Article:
By Saul Roth
Police departments should have mandatory psychological evaluations for police officers after every incident that might lead to PTSD or other psychological condition. In addition, depending on the economic situation of the respective department, I believe a psychological evaluation should be part of the constant evaluation of police officers. Police officers are required to be proficient using their weapons at the range annually, and many police departments conduct annual in service training. There should be annual or bi-annual psychological evaluations of police officers.
Many departments have steady tours. In some of the departments, these steady tours are rotated, where police officers will work day shifts for a few months and then rotate to night shifts for a few months. I believe this should be spread through police departments, given that steady tours give officers stability. The changing of the tours allows them to not be stagnant in their positions. Additionally, police officers not assigned to special units should be allowed to work in some special units for a few weeks. This will expose them to how other functions of the police department operate, foster better cooperation, and also create an atmosphere in which the officer is not stagnant in his police assignment.
Stress from police administration is a serious problem and should be addressed. It is also useful to hold meetings in which police commanders from the department meet with the upper echelon of the department. These meetings should be conducted in the spirit of cooperation. Most officers that rise to ranks of police commander are motivated and do not need to be embarrassed and pressured to do their jobs. If they are treated with respect, they would do the same for their mid-level managers at precinct meetings and the same would be spread by these managers to their officers. Police departments should be run by supervision whereby all can participate. Every officer should feel that he or she could contribute and make a difference. Nonetheless, if there is an officer in any of the ranks that does not perform his or her duties, then the discipline process should be initiated.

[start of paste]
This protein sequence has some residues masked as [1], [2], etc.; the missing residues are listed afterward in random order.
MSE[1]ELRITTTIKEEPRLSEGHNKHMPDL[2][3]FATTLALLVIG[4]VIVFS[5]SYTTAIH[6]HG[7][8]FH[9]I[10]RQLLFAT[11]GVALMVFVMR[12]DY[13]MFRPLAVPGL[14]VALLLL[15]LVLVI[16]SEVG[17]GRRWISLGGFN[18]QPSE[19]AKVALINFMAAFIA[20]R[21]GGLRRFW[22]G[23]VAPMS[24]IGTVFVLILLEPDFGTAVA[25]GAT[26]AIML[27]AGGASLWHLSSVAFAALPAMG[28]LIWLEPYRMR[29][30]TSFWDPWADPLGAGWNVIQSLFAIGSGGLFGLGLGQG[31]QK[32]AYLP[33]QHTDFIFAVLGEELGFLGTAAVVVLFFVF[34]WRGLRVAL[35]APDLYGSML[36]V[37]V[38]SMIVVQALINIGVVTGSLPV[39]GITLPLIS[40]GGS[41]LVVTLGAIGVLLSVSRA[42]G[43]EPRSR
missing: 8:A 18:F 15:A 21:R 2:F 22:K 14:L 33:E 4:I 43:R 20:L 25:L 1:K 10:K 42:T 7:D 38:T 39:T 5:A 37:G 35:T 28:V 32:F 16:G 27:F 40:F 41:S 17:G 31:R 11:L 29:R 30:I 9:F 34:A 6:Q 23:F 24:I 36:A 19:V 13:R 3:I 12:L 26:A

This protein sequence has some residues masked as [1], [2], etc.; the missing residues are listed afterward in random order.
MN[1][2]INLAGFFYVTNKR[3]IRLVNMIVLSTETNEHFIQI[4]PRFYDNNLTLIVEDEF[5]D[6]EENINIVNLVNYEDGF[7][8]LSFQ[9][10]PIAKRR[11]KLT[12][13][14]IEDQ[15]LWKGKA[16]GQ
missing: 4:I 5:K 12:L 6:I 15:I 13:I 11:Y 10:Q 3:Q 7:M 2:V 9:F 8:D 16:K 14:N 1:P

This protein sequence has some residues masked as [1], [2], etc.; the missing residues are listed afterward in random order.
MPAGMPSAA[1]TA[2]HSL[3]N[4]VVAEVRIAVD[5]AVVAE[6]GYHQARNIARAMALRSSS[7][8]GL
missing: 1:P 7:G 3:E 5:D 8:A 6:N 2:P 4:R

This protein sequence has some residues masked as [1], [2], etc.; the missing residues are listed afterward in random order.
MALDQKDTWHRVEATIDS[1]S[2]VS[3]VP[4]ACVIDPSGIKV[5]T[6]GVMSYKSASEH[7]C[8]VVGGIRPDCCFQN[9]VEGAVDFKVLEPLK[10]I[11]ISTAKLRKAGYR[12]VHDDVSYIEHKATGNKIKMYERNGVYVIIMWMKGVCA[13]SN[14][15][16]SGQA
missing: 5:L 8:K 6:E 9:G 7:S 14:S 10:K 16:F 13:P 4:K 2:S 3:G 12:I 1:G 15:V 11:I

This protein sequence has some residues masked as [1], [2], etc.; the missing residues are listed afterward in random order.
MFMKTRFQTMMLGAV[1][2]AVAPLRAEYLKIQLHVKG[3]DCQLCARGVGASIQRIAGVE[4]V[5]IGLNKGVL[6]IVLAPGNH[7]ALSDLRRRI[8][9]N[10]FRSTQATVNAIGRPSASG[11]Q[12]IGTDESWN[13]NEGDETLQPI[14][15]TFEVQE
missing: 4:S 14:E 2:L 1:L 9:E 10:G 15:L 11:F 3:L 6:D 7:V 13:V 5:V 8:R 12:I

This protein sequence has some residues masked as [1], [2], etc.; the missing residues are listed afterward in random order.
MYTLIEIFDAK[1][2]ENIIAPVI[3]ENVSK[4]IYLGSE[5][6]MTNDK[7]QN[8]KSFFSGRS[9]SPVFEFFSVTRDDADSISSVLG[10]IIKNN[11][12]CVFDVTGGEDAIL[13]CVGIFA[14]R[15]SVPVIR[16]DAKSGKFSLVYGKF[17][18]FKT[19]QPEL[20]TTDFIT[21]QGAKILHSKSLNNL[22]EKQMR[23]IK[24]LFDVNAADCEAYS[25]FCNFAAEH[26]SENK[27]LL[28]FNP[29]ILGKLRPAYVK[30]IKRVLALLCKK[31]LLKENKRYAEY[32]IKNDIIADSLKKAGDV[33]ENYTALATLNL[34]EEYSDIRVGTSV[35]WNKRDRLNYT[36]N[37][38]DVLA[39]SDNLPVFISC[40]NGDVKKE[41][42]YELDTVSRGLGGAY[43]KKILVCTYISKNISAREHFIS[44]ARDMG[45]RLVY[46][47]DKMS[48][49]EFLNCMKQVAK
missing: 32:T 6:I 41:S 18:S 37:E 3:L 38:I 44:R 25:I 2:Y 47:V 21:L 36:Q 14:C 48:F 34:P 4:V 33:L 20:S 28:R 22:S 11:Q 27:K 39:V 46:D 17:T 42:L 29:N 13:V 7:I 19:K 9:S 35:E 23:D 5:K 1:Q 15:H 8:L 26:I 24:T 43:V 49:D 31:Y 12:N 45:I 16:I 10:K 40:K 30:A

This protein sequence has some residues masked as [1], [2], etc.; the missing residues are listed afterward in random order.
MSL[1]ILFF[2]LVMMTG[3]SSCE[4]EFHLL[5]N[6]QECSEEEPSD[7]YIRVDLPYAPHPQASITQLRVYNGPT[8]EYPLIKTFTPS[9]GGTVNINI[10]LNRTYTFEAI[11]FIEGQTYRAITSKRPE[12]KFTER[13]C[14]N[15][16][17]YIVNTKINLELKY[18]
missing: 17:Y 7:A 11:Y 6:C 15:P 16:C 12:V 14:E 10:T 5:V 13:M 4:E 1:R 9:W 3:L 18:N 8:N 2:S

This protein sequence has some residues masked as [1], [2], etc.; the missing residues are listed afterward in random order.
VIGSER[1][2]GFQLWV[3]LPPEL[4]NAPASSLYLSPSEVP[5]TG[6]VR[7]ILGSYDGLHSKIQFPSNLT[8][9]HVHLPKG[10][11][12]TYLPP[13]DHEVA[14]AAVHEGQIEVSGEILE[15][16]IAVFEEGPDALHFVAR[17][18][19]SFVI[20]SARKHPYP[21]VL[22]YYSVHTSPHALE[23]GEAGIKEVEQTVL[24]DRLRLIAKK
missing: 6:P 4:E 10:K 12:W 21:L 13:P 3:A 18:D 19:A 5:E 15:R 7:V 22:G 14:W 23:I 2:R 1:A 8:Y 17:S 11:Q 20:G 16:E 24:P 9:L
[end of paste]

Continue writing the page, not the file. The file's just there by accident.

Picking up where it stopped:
When I went through the Nassau County Police Academy, there was a family night. Families came to the academy and hear stories from police officers on what the family should expect. I thought this was a great idea, but should not end at the academy, though. The Nassau County Police Department also has the Employee Assistance Unit. This unit has a commanding officer and two officers that are all counselors. Police officers and their families can come to this unit for counseling. They can also obtain referrals for counseling. All departments should have a similar unit. I believe that the unit should be advertised through the department more frequently, as some officers do not know of its services. There can be wall posters in the precincts as well as e-mails. It should be noted that the office reports directly to the commissioner and that the counselors do not report any visits unless they are of an illegal nature and are thus required to be reported.
During my interview, I learned that supervisors reported most if not all alcohol abuse. I believe that this is the best way to get alcohol abuse addressed. Nonetheless, even though supervisors are reporting it, it is still not enough. During in-service training for supervisors, there should be a block of training not only on how to detect alcohol abuse, but also in identifying signs of depression and PTSD. Supervisors need to be made aware that they are not “rats,” but instead may be saving an officer’s life. They need to know how to make referrals. The respective police department should consider making these referrals anonymous to the other police officers and the officer reported. Suicide among the police rank and file is killing more officers than line of duty deaths. There will never be too much that can be done to lower the number of suicides.